The love boat
Butte County mother and son join Mercy Ships expedition
For three years, Ryan Sutherland had a life many men in their 20s might envy: a great job as a video-game tester, a good salary, and a life in the culturally rich Bay Area.
But there was a downside: His job involved long hours and a lot of stress, and offered no opportunities for traveling. Besides that, Sutherland knew he wanted to experience different cultures and serve others in some capacity. After a period of reflection, he resigned from his dream job and opted for helping others. That was a year ago. He recently returned to Chico, where his family lives, just before Christmas for a short holiday hiatus from his 10-month stint aboard the Mercy Ship off the coast of the West African nation of Benin.
Mercy Ships is an international charity that has operated hospital ships in developing nations since 1978, bringing together medical personnel and resources to aid the forgotten poor. Short-term volunteers may participate from two weeks to a year on the ships, while others serve in a longer capacity. All volunteers pay a monthly fee to work aboard ship.
Sutherland, a 26-year-old with a neatly trimmed mustache and beard, started his adventure last January when he went to Texas for six weeks’ training in the Gateway Program, which included learning about cultural differences. He arrived in Benin on March 9 and went to work aboard the ship the next day. At first, he worked maintaining the ship’s audio-visual equipment. Later, he worked in reception, where he was in charge of embarking and disembarking crew—about 400 people from around the world—and monitoring some of the ship’s equipment. Most of the time, his jobs did not include contact with patients.
“Most days, I didn’t get to see the real effect of what we were doing there,” he explained. “What made it real for me was when I would walk through the hospital part of the ship and see the patients. I really enjoyed serving people, and I enjoyed traveling and experiencing other cultures. I wasn’t doing anything like what I’d done at my job with Electronic Arts.”
Sutherland was reared in a family that taught the importance of giving. His parents, Chico residents O.J. and Sher Sutherland, have helped the community over the years, and they host a college night dinner and Bible study at their Stilson Canyon home each Tuesday evening.
Even before her son headed to the Mercy Ship, Sher knew she would end up volunteering there, too. She recently returned to Chico with her son after spending five weeks on the ship, and mother and son talked about the expedition in the comfortable, warm kitchen of the Sutherland family home.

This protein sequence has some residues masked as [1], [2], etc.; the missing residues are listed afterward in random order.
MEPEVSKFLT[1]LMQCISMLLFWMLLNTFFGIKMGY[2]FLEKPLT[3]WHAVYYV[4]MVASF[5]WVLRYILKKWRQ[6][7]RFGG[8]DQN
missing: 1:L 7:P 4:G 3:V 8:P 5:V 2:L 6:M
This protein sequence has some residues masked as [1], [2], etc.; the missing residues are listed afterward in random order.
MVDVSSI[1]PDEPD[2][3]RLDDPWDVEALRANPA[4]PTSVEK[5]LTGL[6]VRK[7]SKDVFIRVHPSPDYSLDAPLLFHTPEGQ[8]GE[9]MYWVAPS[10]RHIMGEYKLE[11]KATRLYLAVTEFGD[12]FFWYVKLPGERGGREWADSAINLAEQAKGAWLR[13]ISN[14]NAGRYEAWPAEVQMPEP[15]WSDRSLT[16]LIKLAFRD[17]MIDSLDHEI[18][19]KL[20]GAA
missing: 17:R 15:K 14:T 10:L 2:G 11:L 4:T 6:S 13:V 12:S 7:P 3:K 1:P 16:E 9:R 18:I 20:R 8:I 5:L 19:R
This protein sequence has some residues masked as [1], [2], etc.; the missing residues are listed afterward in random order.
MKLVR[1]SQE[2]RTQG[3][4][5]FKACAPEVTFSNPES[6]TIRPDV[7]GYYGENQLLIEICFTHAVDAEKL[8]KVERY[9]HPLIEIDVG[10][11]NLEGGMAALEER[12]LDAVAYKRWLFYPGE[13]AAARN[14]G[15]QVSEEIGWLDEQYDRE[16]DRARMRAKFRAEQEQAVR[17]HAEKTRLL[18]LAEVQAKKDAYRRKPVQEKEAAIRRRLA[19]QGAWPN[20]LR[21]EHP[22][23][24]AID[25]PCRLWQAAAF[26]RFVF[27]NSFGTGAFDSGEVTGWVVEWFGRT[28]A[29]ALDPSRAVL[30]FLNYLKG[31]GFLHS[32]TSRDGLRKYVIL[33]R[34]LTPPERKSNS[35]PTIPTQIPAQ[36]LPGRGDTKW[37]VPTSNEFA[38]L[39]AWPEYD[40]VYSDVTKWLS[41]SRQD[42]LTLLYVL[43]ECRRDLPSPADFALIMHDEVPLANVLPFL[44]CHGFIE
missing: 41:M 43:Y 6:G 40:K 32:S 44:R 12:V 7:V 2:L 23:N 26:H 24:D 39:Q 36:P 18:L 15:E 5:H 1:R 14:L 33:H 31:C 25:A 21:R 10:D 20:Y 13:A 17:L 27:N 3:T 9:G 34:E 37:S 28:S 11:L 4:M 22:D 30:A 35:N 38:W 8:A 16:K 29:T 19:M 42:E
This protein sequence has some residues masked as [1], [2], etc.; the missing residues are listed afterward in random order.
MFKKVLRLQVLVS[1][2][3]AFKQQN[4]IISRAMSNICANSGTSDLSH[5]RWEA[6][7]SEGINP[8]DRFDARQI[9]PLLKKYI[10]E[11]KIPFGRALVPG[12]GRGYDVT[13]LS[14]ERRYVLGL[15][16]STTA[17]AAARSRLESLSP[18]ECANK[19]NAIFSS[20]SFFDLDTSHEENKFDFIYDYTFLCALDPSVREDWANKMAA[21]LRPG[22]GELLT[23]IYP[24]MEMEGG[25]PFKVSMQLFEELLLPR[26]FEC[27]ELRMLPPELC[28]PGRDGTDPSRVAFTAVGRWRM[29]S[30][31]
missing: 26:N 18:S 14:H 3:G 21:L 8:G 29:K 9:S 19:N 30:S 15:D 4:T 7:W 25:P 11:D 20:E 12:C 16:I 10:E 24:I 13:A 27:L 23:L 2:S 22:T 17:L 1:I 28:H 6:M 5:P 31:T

Sher explained that in Benin most people have no access to surgery.
“If they’re going to have an operation, they have to go buy their own supplies and bring them to the hospital,” she said. “Most of the people can’t afford it.”
She heard horror stories about the conditions in Benin’s hospitals, including that there were lots of flies and heat in the patient rooms.
During her five weeks aboard the ship, Sher was “the African queen of the latrine,” she said. She was advised upon boarding that she’d be living on a “floating Petri dish,” and she and several others were responsible for the cleaning and disinfecting.
“It was an incredible experience,” she said. “It got me hook, line and sinker. What I was doing aboard the ship was such a switch from what I do in my ‘real’ life—I work in front of a computer a lot. On the ship, I never got off my feet all day long.”
There was no dearth of patients to care for. The average worker in Benin makes less than $2 a day, and more than 50 percent of Africans have no access to health care.
Sutherland said much of what the ship’s hospital treated included cataracts (which are prolific in Benin, including among children), tumors, contracture scar-tissue release (with much of people’s scar-tissue problems resulting from the open-pit fires over which many Africans cook), and VVF (a type of vaginal fistula, or abnormal opening, caused by labored childbirth, and which results in women being ostracized). Ship surgeons also corrected bow-legged, cleft-palate and cleft-lip, and clubfoot conditions in children.
During the recent sit-down interview, he spoke in a thoughtful and measured way as he reflected on his experiences.
“On the streets in Benin, people hiss at you or make a kissing noise to try to get you to look their way, which is something you have to get used to,” Sutherland said. “People will ask you for money and food.”
Although the ship is home to a state-of-the-art hospital, not everything was done the same as would be expected in the States.
“There was no blood-donor bank,” he said. “If surgery was going on, the operating room staff would page overhead, and someone would go to the lab and give blood. It would literally go from one person directly into the patient.”
Sutherland donated blood on more than one occasion.
The 2009 Benin Field Service, in which the Sutherlands participated, had record results: 97,625 procedures were performed and 67,219 lives were affected.
Sher went ashore one day (where she said she was totally unprepared for the Third World “smells”) to visit an orphanage, to which she and others took Bibles, olive oil and rice. One little boy clung to her and called her Mama when she had to leave.
“It just wrecked my heart,” she said.